Title: Somatotypes Project Records,
Date (inclusive): 1951-1956
Collection number: MSS 80-8
Guttentag, Otto Ernst, 1900-1991
Extent: 8 boxes
University of California, San Francisco. Library. Archives and Special Collections.
San Francisco, California 94143-0840
Shelf location: For current information on the location of these
materials, please consult the Library's online catalog.
Collection is open for research.
[Identification of item], Somatotypes project records, MSS 80-8, Archives & Special
Collections, UCSF Library & CKM
Otto Ernst Guttentag was born in Stettin, Pomerania, Germany, into a family with three
generations of physicians before him. He studied for the degree "Candidate in Medicine"
at Marburg, Jena and Heidelberg and for the title "Physician" at Munich, Berlin and
Halle. In 1924 he received the M.D. degree with highest honors after a year of
independent work supervised by the distinguished nephrologist Franz Volhard. He remained
with Volhard at Halle, then at Frankfurt, until the Nazis took power in 1933, at which
time he accepted a previously extended invitation from the Homeopathic Foundation of
California to become director of that institution's research laboratory in San Francisco.
At the time he left Frankfurt, Guttentag was in charge of a 50-bed research ward,
programmed to evaluate critically the effectiveness of homeopathic treatment, then an
alternative mode used by many physicians. He had prepared himself for this with advanced
studies in biochemistry and pharmacology, and in his clinical trials he was using
double-bind techniques similar to those preferred today. Interested for some years in
homeopathy because of the attention given by its advocates to human biologic diversity,
he had been skeptical of its pharmacologic aspect.
For a brief time, Guttentag conducted studies and published from the Homeopathic
Foundation of California, and he remained over the years interested in developments
relating to the homeopathic tradition. However, in 1936 the Hahnemann Medical College of
the Pacific merged with the University of California Medical School, where an endowed
chair of Homeopathy was created in the Department of Medicine for Guttentag (some years
later, his title was changed to "Samuel Hahnemann Professor of Medicine and Medical
Philosophy"). Here he became rapidly assimilated into the culture of the medical school.
He attended rounds and conferences of the Department of Medicine, both on the campus and
at the County Hospital. He established the department's first renal clinic and later,
with his growing interest in physical anthropology, an obesity clinic. His primary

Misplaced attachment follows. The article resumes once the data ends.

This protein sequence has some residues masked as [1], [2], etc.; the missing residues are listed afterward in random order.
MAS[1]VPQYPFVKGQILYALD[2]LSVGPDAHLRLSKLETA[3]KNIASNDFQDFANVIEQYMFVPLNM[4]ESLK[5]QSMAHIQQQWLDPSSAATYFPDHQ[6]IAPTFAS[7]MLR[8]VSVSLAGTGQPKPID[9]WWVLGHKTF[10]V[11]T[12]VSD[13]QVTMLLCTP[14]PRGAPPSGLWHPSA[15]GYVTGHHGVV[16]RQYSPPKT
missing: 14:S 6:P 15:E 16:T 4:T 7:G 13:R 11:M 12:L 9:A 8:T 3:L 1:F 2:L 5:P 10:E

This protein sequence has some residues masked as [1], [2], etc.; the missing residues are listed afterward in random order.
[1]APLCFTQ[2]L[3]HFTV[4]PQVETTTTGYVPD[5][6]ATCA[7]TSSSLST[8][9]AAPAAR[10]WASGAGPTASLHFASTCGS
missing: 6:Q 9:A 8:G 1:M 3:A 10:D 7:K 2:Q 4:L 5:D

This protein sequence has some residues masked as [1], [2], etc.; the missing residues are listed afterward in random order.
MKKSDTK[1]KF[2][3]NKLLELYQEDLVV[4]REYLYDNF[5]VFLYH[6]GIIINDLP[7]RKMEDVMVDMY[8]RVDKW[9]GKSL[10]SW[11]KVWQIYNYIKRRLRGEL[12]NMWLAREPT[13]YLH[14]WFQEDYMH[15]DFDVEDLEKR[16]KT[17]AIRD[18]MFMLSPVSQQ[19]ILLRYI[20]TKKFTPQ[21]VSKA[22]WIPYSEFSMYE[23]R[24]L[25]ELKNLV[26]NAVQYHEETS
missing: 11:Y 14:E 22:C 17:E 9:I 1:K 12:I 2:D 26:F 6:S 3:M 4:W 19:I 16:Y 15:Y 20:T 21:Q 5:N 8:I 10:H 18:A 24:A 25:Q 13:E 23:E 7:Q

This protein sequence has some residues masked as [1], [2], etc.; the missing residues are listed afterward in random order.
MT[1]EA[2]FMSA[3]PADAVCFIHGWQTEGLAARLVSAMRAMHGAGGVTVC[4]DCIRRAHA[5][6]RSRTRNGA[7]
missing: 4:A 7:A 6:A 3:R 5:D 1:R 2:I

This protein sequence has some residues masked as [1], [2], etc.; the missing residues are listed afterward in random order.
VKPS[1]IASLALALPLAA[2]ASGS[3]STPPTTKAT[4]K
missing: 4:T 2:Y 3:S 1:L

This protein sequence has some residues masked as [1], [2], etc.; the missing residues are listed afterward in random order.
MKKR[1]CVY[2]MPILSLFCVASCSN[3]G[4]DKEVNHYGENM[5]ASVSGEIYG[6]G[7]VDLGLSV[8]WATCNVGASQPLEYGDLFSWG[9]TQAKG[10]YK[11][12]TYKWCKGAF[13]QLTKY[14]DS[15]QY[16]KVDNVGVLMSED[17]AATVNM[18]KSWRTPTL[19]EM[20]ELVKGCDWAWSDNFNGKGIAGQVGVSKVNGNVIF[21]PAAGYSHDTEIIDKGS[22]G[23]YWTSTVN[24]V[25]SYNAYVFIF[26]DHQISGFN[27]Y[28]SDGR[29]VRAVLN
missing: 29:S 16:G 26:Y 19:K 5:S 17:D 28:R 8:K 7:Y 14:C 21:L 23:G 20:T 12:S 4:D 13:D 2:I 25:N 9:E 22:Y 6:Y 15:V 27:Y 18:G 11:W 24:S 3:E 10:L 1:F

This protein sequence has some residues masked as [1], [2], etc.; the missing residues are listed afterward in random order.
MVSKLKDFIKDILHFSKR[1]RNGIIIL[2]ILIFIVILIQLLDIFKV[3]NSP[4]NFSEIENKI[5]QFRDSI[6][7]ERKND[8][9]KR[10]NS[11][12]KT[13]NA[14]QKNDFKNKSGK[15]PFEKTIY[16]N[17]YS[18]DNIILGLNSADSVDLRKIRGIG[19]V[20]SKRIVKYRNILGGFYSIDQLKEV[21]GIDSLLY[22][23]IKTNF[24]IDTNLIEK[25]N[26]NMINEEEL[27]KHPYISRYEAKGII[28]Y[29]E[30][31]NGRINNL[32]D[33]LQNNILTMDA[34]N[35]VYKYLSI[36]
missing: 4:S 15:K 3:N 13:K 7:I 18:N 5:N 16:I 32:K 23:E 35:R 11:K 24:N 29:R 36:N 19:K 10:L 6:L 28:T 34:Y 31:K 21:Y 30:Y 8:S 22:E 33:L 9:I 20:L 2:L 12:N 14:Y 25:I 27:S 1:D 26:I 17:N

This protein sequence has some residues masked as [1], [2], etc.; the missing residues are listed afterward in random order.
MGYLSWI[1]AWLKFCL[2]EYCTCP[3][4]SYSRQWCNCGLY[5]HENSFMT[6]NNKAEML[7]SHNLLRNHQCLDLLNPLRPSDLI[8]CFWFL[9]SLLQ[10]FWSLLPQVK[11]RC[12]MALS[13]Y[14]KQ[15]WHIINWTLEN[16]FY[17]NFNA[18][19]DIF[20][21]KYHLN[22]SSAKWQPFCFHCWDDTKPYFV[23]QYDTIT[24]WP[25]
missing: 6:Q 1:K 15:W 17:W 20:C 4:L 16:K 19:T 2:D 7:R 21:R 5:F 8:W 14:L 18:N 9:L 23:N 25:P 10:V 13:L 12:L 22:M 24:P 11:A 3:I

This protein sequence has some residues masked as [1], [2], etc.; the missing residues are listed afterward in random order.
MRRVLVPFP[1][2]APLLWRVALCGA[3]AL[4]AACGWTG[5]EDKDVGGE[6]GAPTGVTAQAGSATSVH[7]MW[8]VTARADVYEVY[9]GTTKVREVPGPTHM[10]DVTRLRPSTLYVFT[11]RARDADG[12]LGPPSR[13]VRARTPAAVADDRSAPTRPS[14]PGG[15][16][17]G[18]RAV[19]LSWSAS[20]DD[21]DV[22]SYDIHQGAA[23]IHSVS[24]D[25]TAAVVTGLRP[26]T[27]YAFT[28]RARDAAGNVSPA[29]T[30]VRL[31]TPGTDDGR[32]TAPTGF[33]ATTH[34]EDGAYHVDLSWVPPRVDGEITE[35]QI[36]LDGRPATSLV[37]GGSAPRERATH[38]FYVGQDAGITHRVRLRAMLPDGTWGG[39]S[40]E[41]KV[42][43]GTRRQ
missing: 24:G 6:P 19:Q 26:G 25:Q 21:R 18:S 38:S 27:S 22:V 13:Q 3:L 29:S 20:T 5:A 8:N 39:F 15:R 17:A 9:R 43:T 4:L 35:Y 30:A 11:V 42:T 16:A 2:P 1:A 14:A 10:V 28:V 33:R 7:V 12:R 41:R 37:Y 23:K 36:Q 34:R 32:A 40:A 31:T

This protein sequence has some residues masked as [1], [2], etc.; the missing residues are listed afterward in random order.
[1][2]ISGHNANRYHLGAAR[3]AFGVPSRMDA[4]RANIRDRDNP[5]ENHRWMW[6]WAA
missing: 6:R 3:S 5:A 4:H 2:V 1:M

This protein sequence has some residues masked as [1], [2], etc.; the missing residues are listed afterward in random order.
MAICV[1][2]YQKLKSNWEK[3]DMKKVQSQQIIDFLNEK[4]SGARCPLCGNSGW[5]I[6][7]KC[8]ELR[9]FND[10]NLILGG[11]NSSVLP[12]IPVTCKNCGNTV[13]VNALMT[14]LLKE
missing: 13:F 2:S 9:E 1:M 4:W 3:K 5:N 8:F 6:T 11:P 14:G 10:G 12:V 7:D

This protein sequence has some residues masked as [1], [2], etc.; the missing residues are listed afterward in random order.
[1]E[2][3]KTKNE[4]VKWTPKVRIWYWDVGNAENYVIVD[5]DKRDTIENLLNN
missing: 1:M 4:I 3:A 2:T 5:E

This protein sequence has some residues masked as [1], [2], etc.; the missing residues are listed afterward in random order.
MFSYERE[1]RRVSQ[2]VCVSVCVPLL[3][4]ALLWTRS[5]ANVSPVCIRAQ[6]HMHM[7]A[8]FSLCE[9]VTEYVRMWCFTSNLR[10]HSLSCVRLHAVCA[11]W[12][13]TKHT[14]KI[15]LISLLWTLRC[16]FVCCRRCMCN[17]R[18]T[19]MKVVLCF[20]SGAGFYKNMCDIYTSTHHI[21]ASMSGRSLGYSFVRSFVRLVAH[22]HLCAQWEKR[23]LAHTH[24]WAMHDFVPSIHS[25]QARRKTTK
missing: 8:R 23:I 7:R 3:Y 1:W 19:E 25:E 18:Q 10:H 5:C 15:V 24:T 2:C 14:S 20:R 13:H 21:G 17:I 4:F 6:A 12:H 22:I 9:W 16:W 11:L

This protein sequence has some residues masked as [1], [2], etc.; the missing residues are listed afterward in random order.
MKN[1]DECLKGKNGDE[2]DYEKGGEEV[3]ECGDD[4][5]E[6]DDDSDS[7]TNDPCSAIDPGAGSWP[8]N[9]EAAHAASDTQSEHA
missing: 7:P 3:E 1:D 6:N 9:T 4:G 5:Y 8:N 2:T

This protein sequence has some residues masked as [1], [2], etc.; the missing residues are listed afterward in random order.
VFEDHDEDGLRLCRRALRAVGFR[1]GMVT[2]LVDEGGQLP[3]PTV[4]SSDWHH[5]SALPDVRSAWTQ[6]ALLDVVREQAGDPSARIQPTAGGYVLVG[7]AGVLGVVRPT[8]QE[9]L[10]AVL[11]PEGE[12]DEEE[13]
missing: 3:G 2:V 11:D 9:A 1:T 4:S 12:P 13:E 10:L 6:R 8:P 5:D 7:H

teaching vehicle was an elective seminar that was offered annually until the last months
of his life, first under the title "Homeopathy," and later "The Medical Attitude" and
"Role of the Attending Physician."
Dr. Guttentag obtained U.S. citizenship in 1940. He volunteered for service in the U.S.
Army as a medical officer in World War II, participated in D-Day, and was stationed in
Germany for a number of months during the occupation. He was there again for an extended
period in 1947 after being appointed by the American military government to help with the
rehabilitation of the German medical schools.
Dr. Guttentag's stature and his writings on medical philosophy and ethics influenced the
national debate concerning the impact of the biotechnological revolution on the welfare
of patients. In May of 1951, he participated in a pioneering symposium at UCSF, later
Science, on the problem of experimentation on humans.
Guttentag published other papers and delivered lectures in this area such as "Rights and
Duties in Medical Practice," "Science and Morality in Medicine," and "The Humanities and
the Profession of Medicine." In 1963 he became the principal investigator of a grant
proposal by the National Institutes of Health to look at the impact of medical science on
medical morality and ethics by means of a national survey of medical educators. The
results appeared as a book,
Science and Morality in Medicine, by Earl R.
Dr. Guttentag reached the age of mandatory retirement in 1967 but was recalled annually,
kept an office, and continued his usual activities into the last year of his life. In
1978 he received the annual award of the Society for Health and Human Values of the
National Association of Scholars and Teachers of the Humanities. In 1979, he gave the
opening address at a Hastings Symposium held in his honor at Cornell under the title
"Changing Values in Medicine." In 1980, UCSF awarded him its highest honor, the UCSF
Medal, and in the same year he was made an honorary member of the Medical School's
Gold-Headed Cane Society, in recognition of his contributions to the teaching and
practice of medicine.
Otto Guttentag died in 1991.